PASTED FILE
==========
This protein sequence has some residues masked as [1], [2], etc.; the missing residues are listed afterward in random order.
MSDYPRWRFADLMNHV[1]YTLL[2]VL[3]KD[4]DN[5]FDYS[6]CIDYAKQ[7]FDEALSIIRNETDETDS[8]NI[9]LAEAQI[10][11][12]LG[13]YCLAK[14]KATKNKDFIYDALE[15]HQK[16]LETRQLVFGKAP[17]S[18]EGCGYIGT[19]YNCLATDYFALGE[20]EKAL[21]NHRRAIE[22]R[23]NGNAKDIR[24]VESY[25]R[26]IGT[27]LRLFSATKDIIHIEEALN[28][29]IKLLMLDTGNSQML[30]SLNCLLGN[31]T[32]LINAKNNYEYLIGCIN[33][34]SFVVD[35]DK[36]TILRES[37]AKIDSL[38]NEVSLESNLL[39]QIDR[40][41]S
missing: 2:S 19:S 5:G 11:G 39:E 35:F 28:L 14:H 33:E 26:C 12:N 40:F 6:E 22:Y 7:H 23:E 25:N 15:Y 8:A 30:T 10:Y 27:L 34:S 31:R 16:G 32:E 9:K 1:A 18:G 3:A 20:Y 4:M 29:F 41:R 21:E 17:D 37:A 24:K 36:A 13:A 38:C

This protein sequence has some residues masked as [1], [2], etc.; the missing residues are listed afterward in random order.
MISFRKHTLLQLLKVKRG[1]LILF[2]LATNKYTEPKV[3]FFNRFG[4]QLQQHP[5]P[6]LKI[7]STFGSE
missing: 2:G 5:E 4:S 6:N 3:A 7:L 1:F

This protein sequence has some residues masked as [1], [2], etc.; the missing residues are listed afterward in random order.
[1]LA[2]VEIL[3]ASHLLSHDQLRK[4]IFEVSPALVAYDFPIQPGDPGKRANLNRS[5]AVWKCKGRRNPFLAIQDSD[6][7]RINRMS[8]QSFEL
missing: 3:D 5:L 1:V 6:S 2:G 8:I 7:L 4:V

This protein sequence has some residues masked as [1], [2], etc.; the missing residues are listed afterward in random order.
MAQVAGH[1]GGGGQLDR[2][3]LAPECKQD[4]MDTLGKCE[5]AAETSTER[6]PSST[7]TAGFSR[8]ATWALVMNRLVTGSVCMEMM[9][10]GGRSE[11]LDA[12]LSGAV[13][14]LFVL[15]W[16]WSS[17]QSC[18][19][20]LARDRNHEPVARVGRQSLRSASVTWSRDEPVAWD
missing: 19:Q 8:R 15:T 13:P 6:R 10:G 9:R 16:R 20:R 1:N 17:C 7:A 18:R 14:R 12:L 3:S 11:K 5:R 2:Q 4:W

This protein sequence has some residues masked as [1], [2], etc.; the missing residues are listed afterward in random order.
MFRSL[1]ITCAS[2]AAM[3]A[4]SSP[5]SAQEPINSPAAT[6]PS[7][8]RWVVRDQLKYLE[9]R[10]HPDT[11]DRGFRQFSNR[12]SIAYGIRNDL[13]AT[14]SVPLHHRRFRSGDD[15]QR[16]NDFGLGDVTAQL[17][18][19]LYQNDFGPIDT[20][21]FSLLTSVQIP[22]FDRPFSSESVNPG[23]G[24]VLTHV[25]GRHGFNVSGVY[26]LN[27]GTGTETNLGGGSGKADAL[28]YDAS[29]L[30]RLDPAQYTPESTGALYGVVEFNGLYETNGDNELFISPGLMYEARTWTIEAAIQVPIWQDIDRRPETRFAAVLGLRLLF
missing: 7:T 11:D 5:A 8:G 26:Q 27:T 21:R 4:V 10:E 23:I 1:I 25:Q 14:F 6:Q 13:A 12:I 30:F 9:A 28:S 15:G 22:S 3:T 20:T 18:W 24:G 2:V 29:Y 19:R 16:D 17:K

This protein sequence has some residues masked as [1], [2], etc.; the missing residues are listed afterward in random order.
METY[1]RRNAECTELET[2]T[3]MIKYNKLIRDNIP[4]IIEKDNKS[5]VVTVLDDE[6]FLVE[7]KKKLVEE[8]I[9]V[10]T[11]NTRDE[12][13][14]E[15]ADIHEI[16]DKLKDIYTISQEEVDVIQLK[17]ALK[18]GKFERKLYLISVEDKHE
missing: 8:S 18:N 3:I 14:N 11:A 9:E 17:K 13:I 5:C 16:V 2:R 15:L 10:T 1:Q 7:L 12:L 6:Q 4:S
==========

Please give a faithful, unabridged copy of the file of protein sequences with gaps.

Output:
This protein sequence has some residues masked as [1], [2], etc.; the missing residues are listed afterward in random order.
MSDYPRWRFADLMNHV[1]YTLL[2]VL[3]KD[4]DN[5]FDYS[6]CIDYAKQ[7]FDEALSIIRNETDETDS[8]NI[9]LAEAQI[10][11][12]LG[13]YCLAK[14]KATKNKDFIYDALE[15]HQK[16]LETRQLVFGKAP[17]S[18]EGCGYIGT[19]YNCLATDYFALGE[20]EKAL[21]NHRRAIE[22]R[23]NGNAKDIR[24]VESY[25]R[26]IGT[27]LRLFSATKDIIHIEEALN[28][29]IKLLMLDTGNSQML[30]SLNCLLGN[31]T[32]LINAKNNYEYLIGCIN[33][34]SFVVD[35]DK[36]TILRES[37]AKIDSL[38]NEVSLESNLL[39]QIDR[40][41]S
missing: 2:S 19:S 5:G 11:G 39:E 35:F 28:L 14:H 33:E 26:C 12:N 40:F 6:E 22:Y 7:H 23:E 25:N 15:Y 8:A 30:T 10:Y 27:L 34:S 31:R 16:G 32:E 9:K 1:A 18:G 3:A 20:Y 4:M 29:F 41:R 21:E 17:D 37:A 24:K 36:A 13:A 38:C

This protein sequence has some residues masked as [1], [2], etc.; the missing residues are listed afterward in random order.
MISFRKHTLLQLLKVKRG[1]LILF[2]LATNKYTEPKV[3]FFNRFG[4]QLQQHP[5]P[6]LKI[7]STFGSE
missing: 2:G 5:E 4:S 6:N 3:A 7:L 1:F

This protein sequence has some residues masked as [1], [2], etc.; the missing residues are listed afterward in random order.
[1]LA[2]VEIL[3]ASHLLSHDQLRK[4]IFEVSPALVAYDFPIQPGDPGKRANLNRS[5]AVWKCKGRRNPFLAIQDSD[6][7]RINRMS[8]QSFEL
missing: 3:D 5:L 1:V 6:S 2:G 8:I 7:L 4:V

This protein sequence has some residues masked as [1], [2], etc.; the missing residues are listed afterward in random order.
MAQVAGH[1]GGGGQLDR[2][3]LAPECKQD[4]MDTLGKCE[5]AAETSTER[6]PSST[7]TAGFSR[8]ATWALVMNRLVTGSVCMEMM[9][10]GGRSE[11]LDA[12]LSGAV[13][14]LFVL[15]W[16]WSS[17]QSC[18][19][20]LARDRNHEPVARVGRQSLRSASVTWSRDEPVAWD
missing: 19:Q 8:R 15:T 13:P 6:R 10:G 9:R 16:R 20:R 1:N 17:C 7:A 18:R 14:R 12:L 3:S 11:K 5:R 2:Q 4:W

This protein sequence has some residues masked as [1], [2], etc.; the missing residues are listed afterward in random order.
MFRSL[1]ITCAS[2]AAM[3]A[4]SSP[5]SAQEPINSPAAT[6]PS[7][8]RWVVRDQLKYLE[9]R[10]HPDT[11]DRGFRQFSNR[12]SIAYGIRNDL[13]AT[14]SVPLHHRRFRSGDD[15]QR[16]NDFGLGDVTAQL[17][18][19]LYQNDFGPIDT[20][21]FSLLTSVQIP[22]FDRPFSSESVNPG[23]G[24]VLTHV[25]GRHGFNVSGVY[26]LN[27]GTGTETNLGGGSGKADAL[28]YDAS[29]L[30]RLDPAQYTPESTGALYGVVEFNGLYETNGDNELFISPGLMYEARTWTIEAAIQVPIWQDIDRRPETRFAAVLGLRLLF
missing: 7:T 11:D 5:A 8:G 26:Q 27:T 21:R 4:V 10:E 23:I 1:I 25:Q 14:F 6:Q 13:A 12:I 30:F 9:A 28:S 15:G 22:S 3:T 20:T 18:W 24:G 2:V 29:Y 19:R 16:D 17:K

This protein sequence has some residues masked as [1], [2], etc.; the missing residues are listed afterward in random order.
METY[1]RRNAECTELET[2]T[3]MIKYNKLIRDNIP[4]IIEKDNKS[5]VVTVLDDE[6]FLVE[7]KKKLVEE[8]I[9]V[10]T[11]NTRDE[12][13][14]E[15]ADIHEI[16]DKLKDIYTISQEEVDVIQLK[17]ALK[18]GKFERKLYLISVEDKHE
missing: 8:S 18:N 3:I 14:N 11:A 9:E 17:K 13:I 5:C 16:V 2:R 15:L 10:T 1:Q 7:L 12:L 6:Q 4:S